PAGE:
[ exact phrase in "" • results by date ]

[ Google-powered • results by relevance ]


News Home

Subscribe to RSS feed

Add NWW headlines to your site (click here)

Sign up for daily updates

Keep Wind Watch online and independent!

Donate $10

Donate $5

Selected Documents

All Documents

Research Links


Press Releases


Publications & Products

Photos & Graphics


Allied Groups

Controversial Crossburns wind farm plans rejected by council  

Credit:  By Jamie Buchan | The Courier | 18 September 2015 | www.thecourier.co.uk ~~

The future of a multimillion-pound Perthshire wind farm has been left hanging in the balance after an official objection from Perth and Kinross Council.

Members of the authority’s development management committee unanimously agreed to oppose the controversial 25-tubrine Crossburns project, earmarked for land near Aberfeldy.

Because of its scale, the West Coast Energy scheme will need to go before the Scottish Government for approval.

Perth and Kinross Council has been asked for its view of the development ahead of a final decision, due to be taken in the coming months.

If approved, the 377ft turbines would be installed on land south-west of Aberfeldy and close to the existing Calliachar Wind Farm.

Last year, councillors rejected plans for a seven turbine expansion of the Calliachar site, but developers secured planning permission following a successful appeal to Scottish Ministers in April.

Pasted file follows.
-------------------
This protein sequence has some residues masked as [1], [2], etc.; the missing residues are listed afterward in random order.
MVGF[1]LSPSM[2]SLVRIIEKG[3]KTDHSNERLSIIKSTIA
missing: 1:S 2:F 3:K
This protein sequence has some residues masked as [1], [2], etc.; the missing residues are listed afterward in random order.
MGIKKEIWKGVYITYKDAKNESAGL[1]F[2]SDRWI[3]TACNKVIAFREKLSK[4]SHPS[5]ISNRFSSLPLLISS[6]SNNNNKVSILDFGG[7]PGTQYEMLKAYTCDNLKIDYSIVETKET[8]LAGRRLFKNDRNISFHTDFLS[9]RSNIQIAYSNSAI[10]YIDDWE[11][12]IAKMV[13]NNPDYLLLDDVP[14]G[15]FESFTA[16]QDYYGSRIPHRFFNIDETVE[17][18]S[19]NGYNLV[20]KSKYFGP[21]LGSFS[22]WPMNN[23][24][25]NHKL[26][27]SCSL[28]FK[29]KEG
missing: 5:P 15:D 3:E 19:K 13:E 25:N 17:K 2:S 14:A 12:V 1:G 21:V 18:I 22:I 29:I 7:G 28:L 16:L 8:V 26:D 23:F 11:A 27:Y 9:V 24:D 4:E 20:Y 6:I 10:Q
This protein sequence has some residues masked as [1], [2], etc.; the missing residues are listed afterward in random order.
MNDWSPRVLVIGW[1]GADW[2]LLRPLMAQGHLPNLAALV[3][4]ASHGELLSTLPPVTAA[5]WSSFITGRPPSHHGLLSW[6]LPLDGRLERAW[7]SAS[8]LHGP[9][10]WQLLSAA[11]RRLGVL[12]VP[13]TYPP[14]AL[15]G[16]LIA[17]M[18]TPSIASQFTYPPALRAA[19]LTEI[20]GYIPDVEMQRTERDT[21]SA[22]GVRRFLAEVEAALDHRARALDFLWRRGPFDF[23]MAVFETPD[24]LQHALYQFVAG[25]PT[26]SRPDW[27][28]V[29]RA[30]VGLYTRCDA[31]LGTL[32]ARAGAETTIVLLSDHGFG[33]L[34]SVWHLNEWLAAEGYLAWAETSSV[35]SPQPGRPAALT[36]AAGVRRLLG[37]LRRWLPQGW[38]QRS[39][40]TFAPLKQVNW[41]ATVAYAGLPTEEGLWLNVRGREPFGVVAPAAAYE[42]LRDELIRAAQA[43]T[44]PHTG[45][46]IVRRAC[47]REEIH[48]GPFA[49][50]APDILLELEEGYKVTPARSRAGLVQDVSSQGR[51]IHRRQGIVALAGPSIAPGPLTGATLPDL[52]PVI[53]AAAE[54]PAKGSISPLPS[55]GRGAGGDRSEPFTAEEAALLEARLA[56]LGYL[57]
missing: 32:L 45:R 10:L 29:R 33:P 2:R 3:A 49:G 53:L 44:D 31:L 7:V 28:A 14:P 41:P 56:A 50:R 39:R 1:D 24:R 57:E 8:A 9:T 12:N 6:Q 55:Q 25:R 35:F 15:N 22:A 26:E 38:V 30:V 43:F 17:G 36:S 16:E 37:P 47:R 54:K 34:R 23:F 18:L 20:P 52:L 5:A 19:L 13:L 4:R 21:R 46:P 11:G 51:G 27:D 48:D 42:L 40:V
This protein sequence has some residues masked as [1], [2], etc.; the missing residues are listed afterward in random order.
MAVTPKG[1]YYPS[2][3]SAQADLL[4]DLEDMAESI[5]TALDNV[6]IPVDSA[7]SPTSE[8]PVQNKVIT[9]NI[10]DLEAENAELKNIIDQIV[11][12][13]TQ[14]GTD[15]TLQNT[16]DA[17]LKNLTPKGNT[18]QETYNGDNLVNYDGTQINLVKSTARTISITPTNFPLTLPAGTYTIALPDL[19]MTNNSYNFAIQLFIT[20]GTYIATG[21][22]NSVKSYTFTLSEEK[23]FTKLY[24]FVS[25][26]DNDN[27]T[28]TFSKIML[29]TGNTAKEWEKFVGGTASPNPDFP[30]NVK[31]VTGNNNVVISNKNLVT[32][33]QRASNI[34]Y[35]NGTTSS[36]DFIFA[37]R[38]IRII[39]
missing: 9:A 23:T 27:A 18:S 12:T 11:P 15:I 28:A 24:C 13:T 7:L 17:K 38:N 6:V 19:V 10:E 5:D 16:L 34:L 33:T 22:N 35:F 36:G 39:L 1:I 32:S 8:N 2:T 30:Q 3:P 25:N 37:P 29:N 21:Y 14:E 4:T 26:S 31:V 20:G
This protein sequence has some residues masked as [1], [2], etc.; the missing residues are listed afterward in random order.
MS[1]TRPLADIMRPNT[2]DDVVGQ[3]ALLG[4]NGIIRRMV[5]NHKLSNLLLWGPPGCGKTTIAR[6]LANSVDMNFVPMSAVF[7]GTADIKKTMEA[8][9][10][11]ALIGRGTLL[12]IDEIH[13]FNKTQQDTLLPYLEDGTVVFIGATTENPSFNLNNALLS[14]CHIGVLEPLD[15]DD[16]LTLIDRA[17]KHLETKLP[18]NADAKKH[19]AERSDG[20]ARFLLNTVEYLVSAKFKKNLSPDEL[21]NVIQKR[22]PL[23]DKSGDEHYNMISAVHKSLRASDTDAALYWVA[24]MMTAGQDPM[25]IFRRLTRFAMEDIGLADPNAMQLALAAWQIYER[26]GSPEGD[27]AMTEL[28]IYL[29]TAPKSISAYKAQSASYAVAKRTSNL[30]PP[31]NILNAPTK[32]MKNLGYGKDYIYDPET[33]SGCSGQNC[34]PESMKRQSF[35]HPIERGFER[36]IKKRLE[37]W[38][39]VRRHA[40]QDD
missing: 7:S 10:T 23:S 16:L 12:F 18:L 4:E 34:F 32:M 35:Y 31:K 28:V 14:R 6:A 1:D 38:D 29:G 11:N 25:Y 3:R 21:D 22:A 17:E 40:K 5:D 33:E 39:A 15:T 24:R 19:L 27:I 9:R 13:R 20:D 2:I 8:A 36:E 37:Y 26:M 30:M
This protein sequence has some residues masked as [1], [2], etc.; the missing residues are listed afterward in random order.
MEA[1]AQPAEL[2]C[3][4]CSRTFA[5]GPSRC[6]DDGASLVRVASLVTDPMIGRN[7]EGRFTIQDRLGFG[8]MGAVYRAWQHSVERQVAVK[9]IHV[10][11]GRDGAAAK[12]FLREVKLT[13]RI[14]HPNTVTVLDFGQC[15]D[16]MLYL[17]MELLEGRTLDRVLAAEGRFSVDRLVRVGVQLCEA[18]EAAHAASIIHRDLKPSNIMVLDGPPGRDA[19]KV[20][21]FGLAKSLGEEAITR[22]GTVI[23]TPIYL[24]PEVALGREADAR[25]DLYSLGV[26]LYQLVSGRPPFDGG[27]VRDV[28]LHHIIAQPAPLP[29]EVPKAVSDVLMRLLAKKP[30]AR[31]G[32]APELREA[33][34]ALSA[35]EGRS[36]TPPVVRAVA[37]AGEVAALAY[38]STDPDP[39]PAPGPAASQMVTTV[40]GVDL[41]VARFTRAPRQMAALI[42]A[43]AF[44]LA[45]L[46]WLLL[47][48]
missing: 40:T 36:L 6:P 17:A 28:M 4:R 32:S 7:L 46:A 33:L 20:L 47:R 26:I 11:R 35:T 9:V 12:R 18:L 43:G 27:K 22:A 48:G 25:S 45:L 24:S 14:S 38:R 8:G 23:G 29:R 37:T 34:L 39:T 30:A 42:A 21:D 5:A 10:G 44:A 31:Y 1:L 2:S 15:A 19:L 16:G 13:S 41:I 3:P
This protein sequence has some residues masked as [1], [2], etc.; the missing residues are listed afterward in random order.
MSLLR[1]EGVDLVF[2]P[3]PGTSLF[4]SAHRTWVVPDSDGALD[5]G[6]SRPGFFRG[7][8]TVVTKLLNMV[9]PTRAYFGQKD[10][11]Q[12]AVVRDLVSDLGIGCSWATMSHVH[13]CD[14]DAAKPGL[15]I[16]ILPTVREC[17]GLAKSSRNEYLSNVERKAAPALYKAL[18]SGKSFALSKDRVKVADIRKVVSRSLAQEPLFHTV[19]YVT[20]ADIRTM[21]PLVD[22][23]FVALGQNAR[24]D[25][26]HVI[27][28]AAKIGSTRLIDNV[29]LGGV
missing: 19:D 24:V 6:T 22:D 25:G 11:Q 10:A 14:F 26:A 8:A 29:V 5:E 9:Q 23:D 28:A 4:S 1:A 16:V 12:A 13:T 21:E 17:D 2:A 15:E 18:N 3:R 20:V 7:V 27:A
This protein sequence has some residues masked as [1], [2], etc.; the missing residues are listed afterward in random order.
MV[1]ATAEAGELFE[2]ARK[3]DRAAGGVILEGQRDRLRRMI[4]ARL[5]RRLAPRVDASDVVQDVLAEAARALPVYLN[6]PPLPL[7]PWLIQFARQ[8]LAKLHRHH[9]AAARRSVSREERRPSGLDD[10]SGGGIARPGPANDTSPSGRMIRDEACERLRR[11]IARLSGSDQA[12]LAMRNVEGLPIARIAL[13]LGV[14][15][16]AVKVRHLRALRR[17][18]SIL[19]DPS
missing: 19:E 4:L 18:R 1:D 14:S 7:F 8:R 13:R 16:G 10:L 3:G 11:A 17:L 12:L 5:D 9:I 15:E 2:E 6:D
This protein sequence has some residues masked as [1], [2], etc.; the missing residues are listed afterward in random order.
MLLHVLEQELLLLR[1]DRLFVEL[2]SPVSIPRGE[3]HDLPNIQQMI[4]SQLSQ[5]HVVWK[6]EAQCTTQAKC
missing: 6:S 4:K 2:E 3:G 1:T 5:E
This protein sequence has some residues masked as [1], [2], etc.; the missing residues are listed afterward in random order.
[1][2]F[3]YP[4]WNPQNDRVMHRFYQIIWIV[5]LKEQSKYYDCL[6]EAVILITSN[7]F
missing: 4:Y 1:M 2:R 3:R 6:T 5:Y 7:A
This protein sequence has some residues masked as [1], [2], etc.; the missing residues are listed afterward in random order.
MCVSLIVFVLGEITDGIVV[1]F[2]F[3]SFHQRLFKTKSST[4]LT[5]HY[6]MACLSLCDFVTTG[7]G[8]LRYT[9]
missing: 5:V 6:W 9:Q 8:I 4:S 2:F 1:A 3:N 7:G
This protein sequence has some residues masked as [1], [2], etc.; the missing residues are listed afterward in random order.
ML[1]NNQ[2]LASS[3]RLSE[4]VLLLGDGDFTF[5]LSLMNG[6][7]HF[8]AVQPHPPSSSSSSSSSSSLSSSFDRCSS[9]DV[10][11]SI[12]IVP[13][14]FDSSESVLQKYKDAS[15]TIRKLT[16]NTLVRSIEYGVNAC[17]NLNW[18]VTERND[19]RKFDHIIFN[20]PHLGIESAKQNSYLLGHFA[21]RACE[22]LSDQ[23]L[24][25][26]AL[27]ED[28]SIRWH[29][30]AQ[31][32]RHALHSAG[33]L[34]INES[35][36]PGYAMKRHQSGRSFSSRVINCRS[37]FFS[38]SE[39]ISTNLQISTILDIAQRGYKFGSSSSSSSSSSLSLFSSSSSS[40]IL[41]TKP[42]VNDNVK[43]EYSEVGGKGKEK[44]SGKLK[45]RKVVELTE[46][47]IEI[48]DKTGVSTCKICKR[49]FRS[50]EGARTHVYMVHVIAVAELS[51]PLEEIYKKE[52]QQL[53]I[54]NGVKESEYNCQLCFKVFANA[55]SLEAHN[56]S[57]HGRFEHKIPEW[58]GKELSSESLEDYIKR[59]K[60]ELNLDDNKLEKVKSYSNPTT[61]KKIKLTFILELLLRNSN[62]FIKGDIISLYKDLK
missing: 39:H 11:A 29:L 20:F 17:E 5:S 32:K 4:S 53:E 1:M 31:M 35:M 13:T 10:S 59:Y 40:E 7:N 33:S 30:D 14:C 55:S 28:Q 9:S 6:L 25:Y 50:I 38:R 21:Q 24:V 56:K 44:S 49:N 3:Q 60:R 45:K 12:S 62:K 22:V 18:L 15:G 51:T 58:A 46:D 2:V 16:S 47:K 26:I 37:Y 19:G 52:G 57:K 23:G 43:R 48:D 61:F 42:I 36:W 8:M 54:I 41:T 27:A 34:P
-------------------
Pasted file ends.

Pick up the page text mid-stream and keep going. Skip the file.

Committee convenor Tom Gray proposed that fellow councillors should go with planners’ recommendations and lodge a formal objection against the Crossburns plan.

He said: “As we all know there are many windfarms up in that area already.

“We have also suffered from the overturning of our refusal for an extension to the Calliachar development, so that will be more turbines there against our wishes.”

His move was backed by committee members.

In his report, the council’s development quality manager Nick Brian said the project would have an “unacceptable and adverse impact” on popular beauty spots Loch Rannoch and Tummel Bridge. “Additionally, the wind farm has a significant and unacceptable visual impact on residential, recreational and tourist receptors,” he said.

Mr Brian said that the scheme would “ultimately lead to an unacceptable cumulative landscape and visual impact”.

The plan was opposed by local community councils and conservation group the John Muir Trust, which argued it would “contribute to the further degradation of this landscape, resulting in negative socio-economic impact”.

In its objection letter, Aberfeldy Community Council said the scheme was “not hugely controversial” and had been backed by local businesses, but the group has objected to the potential cumulative effect.

West Coast Energy said its plans could provide £9.4 million of community funding over its 25-year lifetime.

Source:  By Jamie Buchan | The Courier | 18 September 2015 | www.thecourier.co.uk

This article is the work of the source indicated. Any opinions expressed in it are not necessarily those of National Wind Watch.

The copyright of this article resides with the author or publisher indicated. As part of its noncommercial effort to present the environmental, social, scientific, and economic issues of large-scale wind power development to a global audience seeking such information, National Wind Watch endeavors to observe “fair use” as provided for in section 107 of U.S. Copyright Law and similar “fair dealing” provisions of the copyright laws of other nations. Send requests to excerpt, general inquiries, and comments via e-mail.

Wind Watch relies entirely
on User Funding
Donate $5 PayPal Donate


News Watch Home

Get the Facts Follow Wind Watch on Twitter

Wind Watch on Facebook


© National Wind Watch, Inc.
Use of copyrighted material adheres to Fair Use.
"Wind Watch" is a registered trademark.